Checked a mature hive today and found that the queen had lost her wings. Not DWV, just like broken off. Anyone had that happen? Her laying pattern is not very good, but no supercedure cells being built.

View attachment 55605
Had a Couple of Queens with missing wings just like that, Were Laying and keeping colony Going, The mating yard was wright next to a county side road and they would spray mosquitos in about August with a mist, I ask the county not to spray there in front of my mating yard , they were nice and complied. But I learned that day they DO NOT spray an insecticide, It some kind of spray, it just Dissolves there wings and they cant fly.

I was Thinking the queens may have come in contact with some of the spray some how or form, But I just don't know
 

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I have seen similar queens on occasion in a two frame mating nuc. She's the only queen. She's mated, so the damage happened after she mated. I would guess she got balled. They don't always kill a queen when they ball her.
 

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99% of the time this is caused by a young queen the bees have raised as a supersedure. When the supersedure queen hatches the bees do not let her harm the old queen until after the new queen has mated. Once she is mated and laying she is allowed to attack the old queen but now she cannot sting her. The younger queen will badger and bully the old queen until the old queen looses her wings which are eventually chewed off, then all her hair, and eventually becomes very frail and doddery looking until she dies.

This is why the two queens are often found close to each other. It is not because they get on, it is because the young queen follows her around. One of the less kind aspects of life in a beehive.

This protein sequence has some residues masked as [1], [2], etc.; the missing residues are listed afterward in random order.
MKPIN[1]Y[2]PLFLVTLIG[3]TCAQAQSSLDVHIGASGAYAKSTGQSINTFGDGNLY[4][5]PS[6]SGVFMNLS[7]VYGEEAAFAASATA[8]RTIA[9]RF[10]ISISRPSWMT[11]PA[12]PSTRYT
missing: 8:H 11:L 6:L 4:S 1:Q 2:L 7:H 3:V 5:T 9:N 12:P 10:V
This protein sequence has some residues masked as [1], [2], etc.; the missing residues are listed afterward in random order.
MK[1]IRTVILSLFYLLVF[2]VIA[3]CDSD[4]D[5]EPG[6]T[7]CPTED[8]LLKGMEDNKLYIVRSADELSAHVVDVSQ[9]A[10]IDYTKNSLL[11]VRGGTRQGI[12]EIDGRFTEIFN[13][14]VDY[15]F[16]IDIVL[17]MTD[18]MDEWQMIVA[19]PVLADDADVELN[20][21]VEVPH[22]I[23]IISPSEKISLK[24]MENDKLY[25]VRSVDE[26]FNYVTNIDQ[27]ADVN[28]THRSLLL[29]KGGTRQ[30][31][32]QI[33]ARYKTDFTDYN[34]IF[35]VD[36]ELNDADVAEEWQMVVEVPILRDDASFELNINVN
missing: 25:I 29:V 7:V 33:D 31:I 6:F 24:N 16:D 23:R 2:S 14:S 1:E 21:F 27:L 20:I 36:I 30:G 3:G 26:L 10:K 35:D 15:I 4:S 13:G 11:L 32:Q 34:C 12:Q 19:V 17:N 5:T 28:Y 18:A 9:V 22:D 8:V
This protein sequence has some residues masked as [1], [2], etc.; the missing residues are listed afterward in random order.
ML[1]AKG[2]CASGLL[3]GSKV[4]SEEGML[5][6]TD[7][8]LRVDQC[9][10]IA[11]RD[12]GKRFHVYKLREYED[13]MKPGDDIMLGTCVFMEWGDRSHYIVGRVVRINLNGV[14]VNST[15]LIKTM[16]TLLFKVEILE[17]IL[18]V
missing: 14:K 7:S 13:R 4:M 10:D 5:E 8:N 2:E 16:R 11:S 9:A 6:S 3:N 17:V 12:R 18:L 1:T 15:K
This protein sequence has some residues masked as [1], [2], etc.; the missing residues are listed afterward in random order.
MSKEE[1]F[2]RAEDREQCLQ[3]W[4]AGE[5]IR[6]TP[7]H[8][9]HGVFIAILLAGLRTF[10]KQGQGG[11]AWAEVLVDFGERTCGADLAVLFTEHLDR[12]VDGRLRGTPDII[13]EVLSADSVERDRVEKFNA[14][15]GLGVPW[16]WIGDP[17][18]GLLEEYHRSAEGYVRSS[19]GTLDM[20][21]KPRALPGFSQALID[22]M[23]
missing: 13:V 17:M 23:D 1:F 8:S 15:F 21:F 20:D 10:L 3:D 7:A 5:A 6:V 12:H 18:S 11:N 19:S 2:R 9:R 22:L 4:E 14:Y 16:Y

I have sometimes used these queens to make splits, sometimes they still have a bit of life in them. The one you have still looks like it might head a hive, but if you do use her for something just be sure to sight the new queen first, just on the (very rare) chance her wing loss has some other cause.

I have heard it said that queens can also loose their wings to a balling event, but in my experience a balled queen is fatally injured well before her wings are chewed off, I don't think a balling event would be likely for this queen.
The Queens I Found were new Queens in a mating nuc, Both were in the same yard and the same time of the year.
over the years I have came across many full size hive have a mother and daughter laying lot of the times they would be on the same frame or adjoining Frame
also seen in late summer around last of August and September seen several hive that superseded a older queen and they would run the older queen out with a hand full of bees.
never seen a wingless queen in my first 40 years of keeping bees and I use to run from 75 to 300 colonies, and have not seen any more past that 1 year about 5 years ago it puzzled me.

Seen many Queens being balled some to the death, But the dead balled queens all had there wings but very, tattered and some were new queens balled by bees that were trying to get off the paint, she still had her wings but very tattered and leg was injured from them hanging on as she would try to get free.
 

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Same here, any balled queens I've seen still have their wings. They do have leg damage though and that can happen fairly quickly